Salmonella Outbreaks Linked To Undersized Turtles



Published:

Salmonella Outbreaks Linked to Undersized Turtlessalmonella, salmonella turtles, turtlesSmall red-eared slider turtles purchased from street vendors are likely responsible for five multistate outbreaks of salmonella infection affecting 124 people in 27 states, the U.S. Centers for Disease Control and Prevention reported.Small red-eared slider turtles purchased from street vendors are likely responsible for five multistate outbreaks of salmonella infection affecting 124 people in 27 states, according to CDC.newslineSalmonella Outbreaks Linked to Undersized TurtlesPosted: May 15, 2012, 5:50 p.m. EDT

Small red-eared slider turtles purchased from street vendors are likely responsible for five multistate outbreaks of salmonella infection affecting 124 people in 27 states, the U.S. Centers for Disease Control and Prevention reported.

salmonella
The turtles responsible for the infections predominantly have shell lengths of less than 4 inches and were likely purchased from street vendors, the CDC said. The U.S. Food and Drug Administration banned the sale of turtles with shell length of less than 4 inches in 1975.

Nineteen people have been hospitalized, but there have been no reported deaths from the outbreaks. More than two-thirds of those infected are 10-years old or younger. The affected states include Alaska (2 cases), Alabama (1), Arizona (3), California (21), Colorado (5), Delaware (3), Georgia (3), Illinois (1), Indiana (1), Kentucky (1), Massachusetts (3), Maryland (6), Michigan (2), Minnesota (1), Nevada (4), New Jersey (7), New Mexico (3), New York (24), North Carolina (1), Ohio (2), Oregon (1), Pennsylvania (9), South Carolina (3), Texas (12), Virginia (3), Vermont (1) and West Virginia (1).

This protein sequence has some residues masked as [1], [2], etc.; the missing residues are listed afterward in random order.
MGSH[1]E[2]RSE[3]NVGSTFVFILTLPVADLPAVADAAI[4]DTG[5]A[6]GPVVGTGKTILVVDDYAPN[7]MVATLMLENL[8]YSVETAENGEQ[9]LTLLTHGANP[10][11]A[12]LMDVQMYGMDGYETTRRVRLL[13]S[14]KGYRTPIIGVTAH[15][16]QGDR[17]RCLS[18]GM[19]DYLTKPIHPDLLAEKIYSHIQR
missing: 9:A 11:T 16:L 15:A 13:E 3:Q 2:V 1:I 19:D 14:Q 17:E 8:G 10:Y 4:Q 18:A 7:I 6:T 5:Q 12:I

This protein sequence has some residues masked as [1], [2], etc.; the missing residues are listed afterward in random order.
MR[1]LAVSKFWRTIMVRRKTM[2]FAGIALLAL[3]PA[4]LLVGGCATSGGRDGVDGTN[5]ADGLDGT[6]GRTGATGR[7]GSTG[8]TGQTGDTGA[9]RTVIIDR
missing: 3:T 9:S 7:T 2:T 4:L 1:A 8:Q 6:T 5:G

Because most of those infected purchased their turtles from street vendors, the CDC has found it difficult to determine the source of the turtles, the agency reported.

Turtles with shell length of less than 4 inches should not be purchased as pets or given as gifts, according to the CDC.

<HOME>http://www.veterinarypracticenews.com/images/vpn-tab-image/salmonella-300px.jpg5/15/2012 3:01 PM

Archive »Read More

Study on Human Nails May Shed Light on Disease in the Hooves of Animals

The study, conducted by The University of Nottingham School of Veterinary Medicine and Science, found that excessive grooming of fingernails and toenails could lead to serious nail conditions, a finding that can be applied to farm animals and horses.

Ross University Gains International Partner

A Memorandum of Understanding signed by Ross University School of Veterinary Medicine and Ngee Ann Polytechnic in Singapore aim to develop mutually beneficial collaborations in education and research.

Purdue to Launch Residency Program in Vet Pharmacy

The program is co-sponsored by Purdue’s College of Veterinary Medicine and College of Pharmacy.

Add your comment:

Events


Show More...